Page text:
Just over two months ago, I wrote about the history of Rolo. At the time, the earliest wrapper I had to show you was from 1952, but today I get to reveal what the very first Rolo wrapper from 1937 looked like.
Shortly after I wrote that article, I received an e-mail from the United Kingdom. The e-mail was from the son of a gentleman who had collected chocolate wrappers during a few years in his youth. That man was now 87-years-old, and he held onto those wrappers through the decades.
Over the following few weeks, I exchanged e-mails with the man’s son and daughter. I quite enjoyed getting to meet and know this family in this small way. I was curious to hear about how and when he saved his collection, and he was gracious enough to pen this reply:
“As a schoolboy from 1935 to 1940, I spent pocket money on chocolate bars, usually priced 2d. Shops would have a number of different brands and I collected as many different makes as possible. Whenever towns apart from my home town were visited, I would look for new bars , so some are from various parts of the country.
Collecting finished with the war when RATION chocolate bars became the only ones available.
Every bar was eaten by me!
After the war I took no further interest in wrappers and the collection has remained untouched since 1940 with no additions.” – Leo Harwood.
I worked out a deal with Mr. Harwood to acquire a few of the pieces from his collection, and to say that I was thrilled to do so is an understatement.
Knowing that these wrappers were coming directly from the man who, some seventy-years earlier, purchased and saved them himself, was pretty incredible. Writing about it today, I’m still quite moved by the idea.
Among the wrappers I acquired were a pair of Rolo pieces, one of which turns out to be the very first Rolo wrapper released. Here it is, the very first Rolo wrapper from 1937:
I wasn’t aware when I first saw that Rolo wrapper that it was THE first. However, when I noticed the “provisional” trademark indication, that was a big hint. A deep search into the U.S. Trademark Office Archives turned up the following proof; an image which verified that this was, in fact, the very first style to grace Rolo packages:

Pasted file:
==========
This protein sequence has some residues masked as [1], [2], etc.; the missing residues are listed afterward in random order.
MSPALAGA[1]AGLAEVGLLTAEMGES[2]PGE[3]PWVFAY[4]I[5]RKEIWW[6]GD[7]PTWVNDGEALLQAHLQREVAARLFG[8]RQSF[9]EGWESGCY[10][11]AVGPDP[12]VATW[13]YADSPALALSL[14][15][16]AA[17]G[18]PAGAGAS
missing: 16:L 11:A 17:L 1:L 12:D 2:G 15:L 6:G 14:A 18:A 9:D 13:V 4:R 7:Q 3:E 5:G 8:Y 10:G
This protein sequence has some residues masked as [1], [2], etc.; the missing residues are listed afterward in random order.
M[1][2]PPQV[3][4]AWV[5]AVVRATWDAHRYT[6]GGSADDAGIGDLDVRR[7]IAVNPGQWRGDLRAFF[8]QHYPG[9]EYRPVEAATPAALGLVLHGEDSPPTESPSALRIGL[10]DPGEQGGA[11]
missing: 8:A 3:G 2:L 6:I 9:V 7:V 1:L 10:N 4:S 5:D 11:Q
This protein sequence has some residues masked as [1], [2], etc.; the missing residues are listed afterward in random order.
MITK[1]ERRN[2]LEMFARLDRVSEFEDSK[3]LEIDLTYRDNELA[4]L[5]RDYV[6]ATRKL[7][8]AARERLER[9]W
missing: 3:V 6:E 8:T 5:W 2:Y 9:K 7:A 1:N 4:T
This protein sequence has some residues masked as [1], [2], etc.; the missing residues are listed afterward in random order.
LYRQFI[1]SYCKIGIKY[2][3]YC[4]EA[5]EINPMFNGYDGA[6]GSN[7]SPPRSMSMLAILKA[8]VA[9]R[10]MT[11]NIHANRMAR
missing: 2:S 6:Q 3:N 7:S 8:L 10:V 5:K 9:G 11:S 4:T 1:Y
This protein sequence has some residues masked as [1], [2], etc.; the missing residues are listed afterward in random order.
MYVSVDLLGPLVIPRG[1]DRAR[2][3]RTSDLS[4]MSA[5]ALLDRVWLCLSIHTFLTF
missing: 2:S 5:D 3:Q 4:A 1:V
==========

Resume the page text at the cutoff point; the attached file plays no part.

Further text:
There was one other Rolo wrapper that came to me from this collection. Likely from just a few years later:
You’ll notice that wrapper no longer has a provisional patent indication. It’s also a bit smaller, with no price marking included.
And that’s everything I have to share today on the very first Rolo.
In the coming months, I hope to be able to share more from the wonderful collection that these Rolo wrappers came from, so stay tuned.
See you next time!
That is awesome to get part of this gentleman’s collection. To think he saved it all of these years is even better, and for him and his family to find your website…well that is just perfect. Thanks to everyone involved for sharing.
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Dear Mr Liebig, I hope you get to read this as I have just discovered your site and it is now 3 years old. I would like to tell you that I have adored Rolos for most of my life – I am now 68. I was telling my sister that one cannot purchase them at motorway stopping areas as Nestle do not, obviously, have a licence to sell at this places. I always love to have Rolos on a long journey. In the early 1970’s I was a secretary in a company but I had to make deliveries for them in their van as part of my job. I would always buy a packet of Rolos and eat them quickly, one by one, as I drove around. I am absolutely tickled pink to read your adventures in purchasing the original wrappers. Until now I had never thought of the history of my favourite sweet. Thank you so much, Mr Lieberg! With best wishes, Patience Whittles